Community engagement for tackling water pollution

by Emily Green

Emily is a writer, editor and research at the Center for Changing Landscapes at the University of Minnesota.

Minnesota’s vexing nonpoint source (NPS) water pollution problem is widely known. Among the troubling statistics, the Minnesota Pollution Control Agency has reported that approximately 40% of state water bodies are impaired. Technical and financial solutions are typically the first-line strategies for addressing water pollution but social scientist and professor Mae Davenport maintains a different approach is needed. She argues that NPS is fundamentally a “social” problem, driven by the myriad individual decisions and behaviors of land users across the state. Her research focuses on the values and motivations that drive citizens to voluntarily engage in water protection behaviors. She also explores the importance of “community capacity,” or the combination of individual and social will, resources, and organizational capacity that is necessary to effectively tackle local environmental problems. 

Todd Kavitz (right), from Scott SWCD, speaking with Dave and Jean Sticha (left) at the 2012 “Thank You” event for landowners who implemented conservation practices. The Stichas installed a demonstration rain garden at their landscaping business.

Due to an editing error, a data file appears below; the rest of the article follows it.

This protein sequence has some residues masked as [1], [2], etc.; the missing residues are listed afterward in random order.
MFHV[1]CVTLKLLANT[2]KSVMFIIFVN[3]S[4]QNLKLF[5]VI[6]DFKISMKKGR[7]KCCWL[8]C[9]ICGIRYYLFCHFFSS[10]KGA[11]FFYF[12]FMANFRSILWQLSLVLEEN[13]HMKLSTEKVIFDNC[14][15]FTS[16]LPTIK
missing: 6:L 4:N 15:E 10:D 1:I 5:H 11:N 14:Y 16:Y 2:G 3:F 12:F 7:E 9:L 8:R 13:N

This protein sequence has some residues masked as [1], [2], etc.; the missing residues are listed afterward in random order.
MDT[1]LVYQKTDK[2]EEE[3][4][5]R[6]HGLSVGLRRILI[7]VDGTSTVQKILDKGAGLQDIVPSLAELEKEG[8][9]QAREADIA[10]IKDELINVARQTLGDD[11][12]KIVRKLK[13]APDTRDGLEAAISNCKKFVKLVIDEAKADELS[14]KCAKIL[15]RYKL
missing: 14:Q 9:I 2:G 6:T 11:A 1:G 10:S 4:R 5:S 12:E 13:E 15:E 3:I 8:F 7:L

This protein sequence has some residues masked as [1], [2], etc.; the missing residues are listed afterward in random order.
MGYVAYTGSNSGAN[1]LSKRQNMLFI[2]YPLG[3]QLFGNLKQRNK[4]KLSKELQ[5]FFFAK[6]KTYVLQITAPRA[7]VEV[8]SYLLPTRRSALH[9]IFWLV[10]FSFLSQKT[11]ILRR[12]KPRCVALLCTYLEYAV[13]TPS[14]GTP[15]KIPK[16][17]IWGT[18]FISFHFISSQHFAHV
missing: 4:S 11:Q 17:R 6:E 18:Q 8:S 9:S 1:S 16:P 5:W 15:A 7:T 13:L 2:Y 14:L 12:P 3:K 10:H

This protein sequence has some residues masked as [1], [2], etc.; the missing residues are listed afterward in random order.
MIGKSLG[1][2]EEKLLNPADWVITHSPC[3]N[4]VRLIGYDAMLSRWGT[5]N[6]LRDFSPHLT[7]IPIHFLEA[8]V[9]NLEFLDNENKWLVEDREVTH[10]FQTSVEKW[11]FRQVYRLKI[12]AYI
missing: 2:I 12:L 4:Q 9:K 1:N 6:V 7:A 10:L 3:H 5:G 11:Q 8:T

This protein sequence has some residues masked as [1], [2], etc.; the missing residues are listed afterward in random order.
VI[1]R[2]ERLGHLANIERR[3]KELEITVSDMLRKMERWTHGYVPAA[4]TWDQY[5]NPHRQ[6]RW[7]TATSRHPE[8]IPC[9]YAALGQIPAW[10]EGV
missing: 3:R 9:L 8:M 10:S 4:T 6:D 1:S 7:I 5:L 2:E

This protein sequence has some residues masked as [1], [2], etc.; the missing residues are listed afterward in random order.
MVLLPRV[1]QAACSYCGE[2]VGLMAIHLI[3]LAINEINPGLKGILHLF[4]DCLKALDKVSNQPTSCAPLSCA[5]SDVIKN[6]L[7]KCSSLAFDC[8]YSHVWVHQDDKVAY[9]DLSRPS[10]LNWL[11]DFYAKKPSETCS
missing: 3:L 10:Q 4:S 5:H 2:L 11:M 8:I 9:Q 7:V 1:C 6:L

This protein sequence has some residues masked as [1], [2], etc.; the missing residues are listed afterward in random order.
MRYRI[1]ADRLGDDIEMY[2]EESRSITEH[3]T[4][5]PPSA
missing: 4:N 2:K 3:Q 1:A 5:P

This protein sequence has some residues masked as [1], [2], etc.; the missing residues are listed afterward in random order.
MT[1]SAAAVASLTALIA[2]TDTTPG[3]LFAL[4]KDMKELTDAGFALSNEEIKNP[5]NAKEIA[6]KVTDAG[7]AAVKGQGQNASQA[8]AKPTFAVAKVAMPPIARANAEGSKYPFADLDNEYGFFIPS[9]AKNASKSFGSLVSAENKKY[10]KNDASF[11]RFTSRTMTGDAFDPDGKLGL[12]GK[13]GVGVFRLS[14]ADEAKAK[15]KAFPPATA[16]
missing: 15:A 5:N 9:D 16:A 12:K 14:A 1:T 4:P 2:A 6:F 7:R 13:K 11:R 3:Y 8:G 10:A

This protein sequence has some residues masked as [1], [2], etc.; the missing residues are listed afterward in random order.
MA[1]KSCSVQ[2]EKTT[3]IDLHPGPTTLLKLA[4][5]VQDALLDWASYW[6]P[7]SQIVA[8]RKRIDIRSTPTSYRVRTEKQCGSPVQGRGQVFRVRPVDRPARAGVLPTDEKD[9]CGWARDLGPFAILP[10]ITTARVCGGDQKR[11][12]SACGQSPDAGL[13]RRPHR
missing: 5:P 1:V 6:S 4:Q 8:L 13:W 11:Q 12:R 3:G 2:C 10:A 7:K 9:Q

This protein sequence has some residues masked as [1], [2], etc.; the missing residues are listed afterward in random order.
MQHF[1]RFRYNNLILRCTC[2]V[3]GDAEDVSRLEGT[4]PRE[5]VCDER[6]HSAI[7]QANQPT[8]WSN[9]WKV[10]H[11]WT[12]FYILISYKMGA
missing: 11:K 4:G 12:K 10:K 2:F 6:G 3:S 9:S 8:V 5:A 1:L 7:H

Davenport recently collaborated with Paul Nelson of Scott County Watershed Management Organization, and Troy Kuphal of Scott Soil and Water Conservation District, to author the book Inspiring Action for Nonpoint Source Pollution Control: A Manual for Water Resource Protection (Freshwater Society 2017). Its aim is to help natural resource professionals work more effectively on NPS problems through engaging local community members, building trust, and improving community capacity. The authors present a framework for assessing and building community capacity for water quality management. They also highlight on-the-ground stories from Scott County, where an engagement-focused NPS management program has resulted in more than 700 conservation practices implemented by individuals across the watershed and the removal of several local water bodies from the US EPA’s “impaired waters” list. 

Nelson and Kuphal started working with Davenport in 2011 following a period when declining farm income motivated many local landowners to remove land from the Conservation Reserve Program (CRP) and return it to crop production. Recognizing the potential NPS exacerbation, they sought Davenport’s collaboration to survey landowners about their land management needs and motivations. Consequently, they opted to work on raising local incentive rates for filter strips and promoting policies that supported planting flexibility.

Davenport maintains that the work of understanding what motivates individual decision-making, and building community capacity for tackling local environmental problems is critical for natural resource professionals. “We can throw millions of dollars into traditional approaches to water pollution, but if land users aren’t motivated or empowered to make different choices in their day-to-day lives or businesses, and sustain those choices over time, any gains we make will be small and short-lived,” she stated.